770        }
771
772        /*
773         * We try each of these until one succeeds.
774         *
775         * The Bourne shell can be used instead of init if we are
776         * trying to recover a really broken machine.
777         */
778        if (execute_command) {
779                run_init_process(execute_command);
780                printk(KERN_WARNING "Failed to execute %s.  Attempting "
781                                        "defaults...\n", execute_command);
782        }
783        run_init_process("/sbin/init");
784        run_init_process("/etc/init");
785        run_init_process("/bin/init");
786        run_init_process("/bin/sh");
787
788        panic("No init found.  Try passing init= option to kernel. "
789              "See Linux Documentation/init.txt for guidance.");
790}

By the time init_post(), the boot init memory could be released and the init process (/sbin/init) will be the first process (PID=1, UID=root) got started. The user mode should be ready.

5. Init Process (System V)

Init is the father of all processes. Its primary role is to create processes from a script stored in the file /etc/inittab. This file usually has entries which cause init to spawn gettys on each line that users can log in. It also controls autonomous processes required by any particular system. A run level is a software configuration of the system which allows only a selected group of processes to exist. The processes spawned by init for each of these run levels are defined in the /etc/inittab file.
— manual page for Init(2)

Init’s job is “to get everything running the way it should be once the kernel is fully running. Essentially it establishes and operates the entire user space. This includes checking and mounting file systems, starting up necessary user services, and ultimately switching to a user-environment when system startup is completed. It is similar to the Unix and BSD init processes, from which it derived, but in some cases has diverged or became customized. In a standard Linux system, Init is executed with a parameter, known as a run level, that takes a value from 1 to 6, and that determines which subsystems are to be made operational. Each runlevel has its own scripts which codify the various processes involved in setting up or leaving the given runlevel, and it is these scripts which are referenced as necessary in the boot process. Init scripts are typically held in directories with names such as "/etc/rc...". The top level configuration file for init is at /etc/inittab.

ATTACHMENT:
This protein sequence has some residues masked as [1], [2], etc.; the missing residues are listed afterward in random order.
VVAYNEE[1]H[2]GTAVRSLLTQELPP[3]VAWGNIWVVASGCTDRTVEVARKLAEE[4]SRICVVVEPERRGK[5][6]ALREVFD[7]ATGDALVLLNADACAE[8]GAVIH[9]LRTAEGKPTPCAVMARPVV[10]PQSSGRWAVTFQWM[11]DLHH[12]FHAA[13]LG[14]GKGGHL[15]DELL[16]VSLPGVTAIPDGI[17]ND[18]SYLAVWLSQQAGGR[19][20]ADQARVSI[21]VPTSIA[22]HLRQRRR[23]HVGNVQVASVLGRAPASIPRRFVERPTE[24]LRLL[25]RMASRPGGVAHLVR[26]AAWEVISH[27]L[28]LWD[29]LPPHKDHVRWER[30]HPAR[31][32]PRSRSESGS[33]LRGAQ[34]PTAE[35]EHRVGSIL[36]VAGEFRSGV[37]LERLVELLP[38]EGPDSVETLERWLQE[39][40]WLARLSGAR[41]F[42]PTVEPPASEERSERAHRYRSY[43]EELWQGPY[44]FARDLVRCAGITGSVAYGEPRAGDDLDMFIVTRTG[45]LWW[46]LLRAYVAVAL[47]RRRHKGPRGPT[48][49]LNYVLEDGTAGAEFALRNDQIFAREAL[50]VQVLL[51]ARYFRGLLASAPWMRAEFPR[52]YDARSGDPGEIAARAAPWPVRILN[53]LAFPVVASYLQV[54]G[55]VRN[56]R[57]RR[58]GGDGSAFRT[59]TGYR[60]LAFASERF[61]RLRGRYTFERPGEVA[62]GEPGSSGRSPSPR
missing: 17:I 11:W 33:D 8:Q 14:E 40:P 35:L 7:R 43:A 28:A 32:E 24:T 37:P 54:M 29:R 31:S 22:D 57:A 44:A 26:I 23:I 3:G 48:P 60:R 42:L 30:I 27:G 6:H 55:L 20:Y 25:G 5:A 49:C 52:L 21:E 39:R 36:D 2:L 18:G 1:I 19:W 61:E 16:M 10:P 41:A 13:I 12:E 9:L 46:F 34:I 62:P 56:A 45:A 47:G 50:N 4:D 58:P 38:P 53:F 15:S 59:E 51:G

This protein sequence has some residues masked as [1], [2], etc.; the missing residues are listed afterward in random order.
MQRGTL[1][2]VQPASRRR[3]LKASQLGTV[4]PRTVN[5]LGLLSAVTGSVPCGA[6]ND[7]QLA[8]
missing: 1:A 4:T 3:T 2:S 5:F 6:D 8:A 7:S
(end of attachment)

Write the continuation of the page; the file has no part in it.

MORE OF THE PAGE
During system boot, it checks whether a default runlevel is specified in /etc/inittab, and requests the runlevel to enter via the system console if not. It then proceeds to run all the relevant boot scripts for the given runlevel, including loading modules, checking the integrity of the root file system (which was mounted read-only) and then remounting it for full read-write access, and sets up the network.

After it has spawned all of the processes specified, init goes dormant, and waits for one of three events to happen:- processes it started to end or die, a power failure signal, or a request via /sbin/telinit to further change the runlevel.

This applies to SysV-style init. Other init binaries, such as systemd or Upstart, may behave differently.

6. Kernel Daemon

~$ ps aux
USER       PID %CPU %MEM    VSZ   RSS TTY      STAT START   TIME COMMAND
root         1  0.0  0.1   2888  1708 ?        Ss   18:15   0:01 /sbin/init
root         2  0.0  0.0      0     0 ?        S    18:15   0:00 [kthreadd]
root         3  0.0  0.0      0     0 ?        S    18:15   0:01 [ksoftirqd/0]
root         4  0.0  0.0      0     0 ?        S    18:15   0:00 [migration/0]
root         5  0.0  0.0      0     0 ?        S    18:15   0:00 [watchdog/0]